WHEREVER THERE ARE PEOPLE with an assortment of personalities, there’s likely to be conflict. In fact, two leading men of the Bible, Paul and Barnabas, got into a “sharp disagreement” and went their separate ways (Acts 15:39). All of us – even the most dedicated Christians – can find ourselves in an occasional quarrel. But, sometimes, difficult people can really push our buttons, and test our salvation!
Renowned Bible teacher June Hunt offers advice that makes dealing with difficult people more manageable. “Attackers,” as she calls them, generally fall into three categories: “wolves,” “snakes,” and “hornets.” They are instigators who perpetuate problems. However, June shares eye-opening insight that helps you identify attackers, and effectively deal with their difficult personalities. 
These animals are fierce, savage, and cruel. They are known to seek their prey, claim territory, and attack animals of any size. Accordingly, people who embody a wolf’s temperament are direct, extremely aggressive, able to keenly identify and attack weaker people, and are commonly “wolves in sheep’s clothing.”
How to Respond to Wolves:
Let them have their “say” without interrupting. Wolves are easily agitated, are hungry for power, and can quickly pull you into a fight that you weren’t looking for. Therefore, stay alert and avoid an argument with a wolf. In 2 Timothy 2:23, we are advised, “Stay away from foolish and stupid arguments. You know that these arguments grow into bigger arguments” (Easy to Read Version). – But hold your ground! – Wolves are constantly on the prowl looking for someone they can turn into prey. Therefore, maintain a strong (non-combative) disposition, and don’t show a wolf that you’re intimidated or afraid. You can control the situation by providing soft, even-toned, and controlled responses. Remember this: “A gentle answer deflects anger, but harsh words make tempers flare” (Proverbs 15:1, New Living Translation). Also, since a wolf is commonly driven by deep insecurities, a genuine compliment can redirect their bite.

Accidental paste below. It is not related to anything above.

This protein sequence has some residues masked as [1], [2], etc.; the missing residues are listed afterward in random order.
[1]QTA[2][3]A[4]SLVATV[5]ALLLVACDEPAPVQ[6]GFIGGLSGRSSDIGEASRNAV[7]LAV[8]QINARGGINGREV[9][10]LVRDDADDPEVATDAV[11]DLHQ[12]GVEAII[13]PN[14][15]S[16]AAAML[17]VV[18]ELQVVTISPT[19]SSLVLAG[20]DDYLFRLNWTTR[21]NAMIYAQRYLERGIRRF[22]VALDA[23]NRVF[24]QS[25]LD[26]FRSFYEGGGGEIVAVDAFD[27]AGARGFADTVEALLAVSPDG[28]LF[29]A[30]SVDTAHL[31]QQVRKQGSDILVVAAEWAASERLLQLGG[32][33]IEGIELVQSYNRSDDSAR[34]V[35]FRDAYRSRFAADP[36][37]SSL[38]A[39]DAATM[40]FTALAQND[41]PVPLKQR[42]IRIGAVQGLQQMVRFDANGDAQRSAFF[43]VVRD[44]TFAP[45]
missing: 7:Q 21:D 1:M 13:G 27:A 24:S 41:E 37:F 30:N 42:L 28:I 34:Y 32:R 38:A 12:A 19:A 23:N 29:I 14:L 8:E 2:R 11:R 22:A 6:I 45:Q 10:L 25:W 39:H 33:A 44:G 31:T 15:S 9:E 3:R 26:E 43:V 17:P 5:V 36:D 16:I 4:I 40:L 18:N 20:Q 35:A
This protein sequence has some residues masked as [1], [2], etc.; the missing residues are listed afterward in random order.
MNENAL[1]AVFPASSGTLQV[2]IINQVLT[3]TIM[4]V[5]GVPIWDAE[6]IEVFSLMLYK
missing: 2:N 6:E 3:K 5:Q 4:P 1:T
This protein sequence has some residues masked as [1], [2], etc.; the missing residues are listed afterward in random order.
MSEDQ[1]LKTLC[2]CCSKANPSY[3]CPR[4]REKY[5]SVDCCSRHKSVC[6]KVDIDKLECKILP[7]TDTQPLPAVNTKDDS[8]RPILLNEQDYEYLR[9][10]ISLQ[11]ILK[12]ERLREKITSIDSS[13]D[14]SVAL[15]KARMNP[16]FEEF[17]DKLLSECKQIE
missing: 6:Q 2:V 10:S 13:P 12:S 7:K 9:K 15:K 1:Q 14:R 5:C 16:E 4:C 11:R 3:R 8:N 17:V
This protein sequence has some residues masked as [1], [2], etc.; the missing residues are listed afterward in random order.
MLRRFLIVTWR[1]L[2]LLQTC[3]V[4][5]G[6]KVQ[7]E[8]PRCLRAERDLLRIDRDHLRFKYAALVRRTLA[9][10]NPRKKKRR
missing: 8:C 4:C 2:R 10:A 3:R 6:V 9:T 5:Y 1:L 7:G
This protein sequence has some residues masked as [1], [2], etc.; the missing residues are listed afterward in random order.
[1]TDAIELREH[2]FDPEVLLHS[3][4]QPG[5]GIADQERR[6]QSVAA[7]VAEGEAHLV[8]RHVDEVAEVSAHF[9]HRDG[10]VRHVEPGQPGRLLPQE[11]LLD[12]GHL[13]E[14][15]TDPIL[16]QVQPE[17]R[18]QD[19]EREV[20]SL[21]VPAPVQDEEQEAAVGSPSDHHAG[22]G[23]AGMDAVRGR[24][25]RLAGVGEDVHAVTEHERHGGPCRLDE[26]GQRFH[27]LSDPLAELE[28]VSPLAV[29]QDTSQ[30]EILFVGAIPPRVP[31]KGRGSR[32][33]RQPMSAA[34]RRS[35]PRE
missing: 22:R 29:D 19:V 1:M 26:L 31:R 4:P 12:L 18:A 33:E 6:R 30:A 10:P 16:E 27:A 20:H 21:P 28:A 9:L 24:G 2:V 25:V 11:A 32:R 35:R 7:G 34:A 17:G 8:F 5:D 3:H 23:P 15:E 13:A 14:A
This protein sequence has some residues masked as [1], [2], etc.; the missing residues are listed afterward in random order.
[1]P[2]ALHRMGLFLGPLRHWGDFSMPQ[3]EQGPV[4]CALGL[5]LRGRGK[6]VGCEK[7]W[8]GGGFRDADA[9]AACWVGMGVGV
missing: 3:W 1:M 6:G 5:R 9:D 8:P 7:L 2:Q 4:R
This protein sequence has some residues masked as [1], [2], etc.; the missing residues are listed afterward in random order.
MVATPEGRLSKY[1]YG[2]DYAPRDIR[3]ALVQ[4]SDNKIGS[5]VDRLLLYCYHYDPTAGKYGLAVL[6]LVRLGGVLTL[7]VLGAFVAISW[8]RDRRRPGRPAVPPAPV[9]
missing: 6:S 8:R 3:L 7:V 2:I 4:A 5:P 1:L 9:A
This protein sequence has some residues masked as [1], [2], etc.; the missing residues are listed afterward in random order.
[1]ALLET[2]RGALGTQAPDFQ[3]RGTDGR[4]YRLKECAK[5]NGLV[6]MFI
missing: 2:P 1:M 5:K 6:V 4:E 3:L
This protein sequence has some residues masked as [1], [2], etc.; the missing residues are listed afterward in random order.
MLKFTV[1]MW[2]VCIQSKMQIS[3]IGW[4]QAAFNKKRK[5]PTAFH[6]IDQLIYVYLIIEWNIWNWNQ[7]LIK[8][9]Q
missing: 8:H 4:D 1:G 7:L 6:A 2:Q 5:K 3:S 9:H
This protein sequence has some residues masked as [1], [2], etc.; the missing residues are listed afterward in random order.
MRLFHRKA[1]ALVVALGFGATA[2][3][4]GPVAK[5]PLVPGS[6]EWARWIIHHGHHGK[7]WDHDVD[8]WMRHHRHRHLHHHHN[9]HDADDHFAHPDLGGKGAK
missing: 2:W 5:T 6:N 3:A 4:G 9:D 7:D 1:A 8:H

They are devious creatures that can move fast. Although some of them are harmless, many of them hiss, bite, and strike in deadly ways. Likewise, people who embody a snake’s temperament are sneaky and malicious. They commonly insert venom into people or groups by poisoning minds, hearts, and reputations. Unlike aggressively forthright wolves, snakes destroy people using silent, secretive, and slanderous means.

How to Respond to Snakes:
Be prepared for them to deny what they’ve done. Snakes work hard at deceiving people, therefore it’s important to gather hard evidence before confronting them about their misconduct. It’s also a good idea to confront a snake with someone else present. Why? Because snakes are liars. They lie about what they do, so expect them to lie about what you say and do. Exposure will make a snake retreat, but don’t expose them publicly. Public exposure will motivate them to destroy you. As a result, it’s best that you initially confront a snake privately (with a third person present – someone you and the snake trust). Matthew 18:15-17 teaches, “If a fellow believer hurts you, go and tell him – work it out between the two of you. If he listens, you’ve made a friend. If he won’t listen, take one or two others along so that the presence of witnesses will keep things honest, and try again. If he still won’t listen, tell the church. If he won’t listen to the church, you’ll have to start over from scratch, confront him with the need for repentance, and offer again God’s forgiving love” (The Message Bible).

use a little helpHornets
These wasps can bite and sting at the same time. And a single hornet can mobilize an entire nest to sting aggressively. In a swarm, hornets can kill horses, cattle, and even humans. In certain types of hornets, the venom is powerful enough to disintegrate human flesh. Similarly, people who take on a hornets characteristics are prone to angry attacks. They can strike alone, or gather others to “swarm” a person or environment – creating havoc, ruining reputations, and inflicting deadly stings (such as accusations, threats, and attacks).

How to Respond to Hornets:
Don’t allow a hornet to drag you into negative conversations. They thrive on galvanizing negative support, so cut off destructive discussions. Before you know it, you might join their swarm and become a part of their attacks. Ephesians 4:29 offers this advice: “When you talk, do not say harmful things, but say what people need – words that will help others become stronger. Then what you say will do good to those who listen to you” (New Century Version). Therefore, when a hornet speaks ill of someone or a situation, redirect their comments with positive input and possible solutions. And when they begin to brew trouble, politely confront them about it. Don’t allow a hornet to poison your opinion of other people, and (whatever you do) don’t contribute to their attacks. c